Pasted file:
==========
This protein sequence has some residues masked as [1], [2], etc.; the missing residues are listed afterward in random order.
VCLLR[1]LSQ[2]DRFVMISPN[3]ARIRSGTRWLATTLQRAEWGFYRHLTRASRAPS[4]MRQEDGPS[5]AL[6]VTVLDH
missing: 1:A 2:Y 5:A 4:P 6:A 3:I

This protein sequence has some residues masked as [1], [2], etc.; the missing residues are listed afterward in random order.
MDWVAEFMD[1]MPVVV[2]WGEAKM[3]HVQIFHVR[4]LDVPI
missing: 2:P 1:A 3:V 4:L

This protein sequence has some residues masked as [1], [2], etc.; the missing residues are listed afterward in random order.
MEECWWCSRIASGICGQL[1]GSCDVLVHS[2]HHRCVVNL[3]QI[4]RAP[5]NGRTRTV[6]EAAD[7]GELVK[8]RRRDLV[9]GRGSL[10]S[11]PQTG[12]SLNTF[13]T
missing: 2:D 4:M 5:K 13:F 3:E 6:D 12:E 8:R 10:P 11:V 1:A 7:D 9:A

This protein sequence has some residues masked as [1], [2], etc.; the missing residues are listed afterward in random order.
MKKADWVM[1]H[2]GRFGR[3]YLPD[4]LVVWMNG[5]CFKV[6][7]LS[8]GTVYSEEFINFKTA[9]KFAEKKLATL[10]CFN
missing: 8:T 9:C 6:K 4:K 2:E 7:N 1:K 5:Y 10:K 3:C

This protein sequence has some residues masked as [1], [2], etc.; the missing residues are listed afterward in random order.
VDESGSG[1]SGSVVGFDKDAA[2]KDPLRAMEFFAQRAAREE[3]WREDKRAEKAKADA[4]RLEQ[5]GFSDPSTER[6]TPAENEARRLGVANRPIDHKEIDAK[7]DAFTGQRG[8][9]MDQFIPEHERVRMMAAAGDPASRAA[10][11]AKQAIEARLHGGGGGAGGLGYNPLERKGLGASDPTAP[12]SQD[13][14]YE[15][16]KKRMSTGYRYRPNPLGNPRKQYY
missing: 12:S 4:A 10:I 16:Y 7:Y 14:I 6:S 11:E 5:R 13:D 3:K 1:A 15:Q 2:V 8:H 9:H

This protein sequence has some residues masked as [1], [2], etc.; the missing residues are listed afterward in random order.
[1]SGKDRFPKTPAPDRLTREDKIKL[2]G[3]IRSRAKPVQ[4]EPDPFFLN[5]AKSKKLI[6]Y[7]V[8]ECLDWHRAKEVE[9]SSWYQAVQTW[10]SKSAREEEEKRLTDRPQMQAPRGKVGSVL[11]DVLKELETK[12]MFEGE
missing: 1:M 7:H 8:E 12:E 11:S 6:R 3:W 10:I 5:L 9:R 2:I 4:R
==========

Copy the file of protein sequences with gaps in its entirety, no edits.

This protein sequence has some residues masked as [1], [2], etc.; the missing residues are listed afterward in random order.
VCLLR[1]LSQ[2]DRFVMISPN[3]ARIRSGTRWLATTLQRAEWGFYRHLTRASRAPS[4]MRQEDGPS[5]AL[6]VTVLDH
missing: 1:A 2:Y 5:A 4:P 6:A 3:I

This protein sequence has some residues masked as [1], [2], etc.; the missing residues are listed afterward in random order.
MDWVAEFMD[1]MPVVV[2]WGEAKM[3]HVQIFHVR[4]LDVPI
missing: 2:P 1:A 3:V 4:L

This protein sequence has some residues masked as [1], [2], etc.; the missing residues are listed afterward in random order.
MEECWWCSRIASGICGQL[1]GSCDVLVHS[2]HHRCVVNL[3]QI[4]RAP[5]NGRTRTV[6]EAAD[7]GELVK[8]RRRDLV[9]GRGSL[10]S[11]PQTG[12]SLNTF[13]T
missing: 2:D 4:M 5:K 13:F 3:E 6:D 12:E 8:R 10:P 11:V 1:A 7:D 9:A

This protein sequence has some residues masked as [1], [2], etc.; the missing residues are listed afterward in random order.
MKKADWVM[1]H[2]GRFGR[3]YLPD[4]LVVWMNG[5]CFKV[6][7]LS[8]GTVYSEEFINFKTA[9]KFAEKKLATL[10]CFN
missing: 8:T 9:C 6:K 4:K 2:E 7:N 1:K 5:Y 10:K 3:C

This protein sequence has some residues masked as [1], [2], etc.; the missing residues are listed afterward in random order.
VDESGSG[1]SGSVVGFDKDAA[2]KDPLRAMEFFAQRAAREE[3]WREDKRAEKAKADA[4]RLEQ[5]GFSDPSTER[6]TPAENEARRLGVANRPIDHKEIDAK[7]DAFTGQRG[8][9]MDQFIPEHERVRMMAAAGDPASRAA[10][11]AKQAIEARLHGGGGGAGGLGYNPLERKGLGASDPTAP[12]SQD[13][14]YE[15][16]KKRMSTGYRYRPNPLGNPRKQYY
missing: 12:S 4:A 10:I 16:Y 7:Y 14:I 6:S 11:E 5:R 13:D 3:K 1:A 15:Q 2:V 8:H 9:H

This protein sequence has some residues masked as [1], [2], etc.; the missing residues are listed afterward in random order.
[1]SGKDRFPKTPAPDRLTREDKIKL[2]G[3]IRSRAKPVQ[4]EPDPFFLN[5]AKSKKLI[6]Y[7]V[8]ECLDWHRAKEVE[9]SSWYQAVQTW[10]SKSAREEEEKRLTDRPQMQAPRGKVGSVL[11]DVLKELETK[12]MFEGE
missing: 1:M 7:H 8:E 12:E 11:S 6:R 3:W 10:I 5:L 9:R 2:I 4:R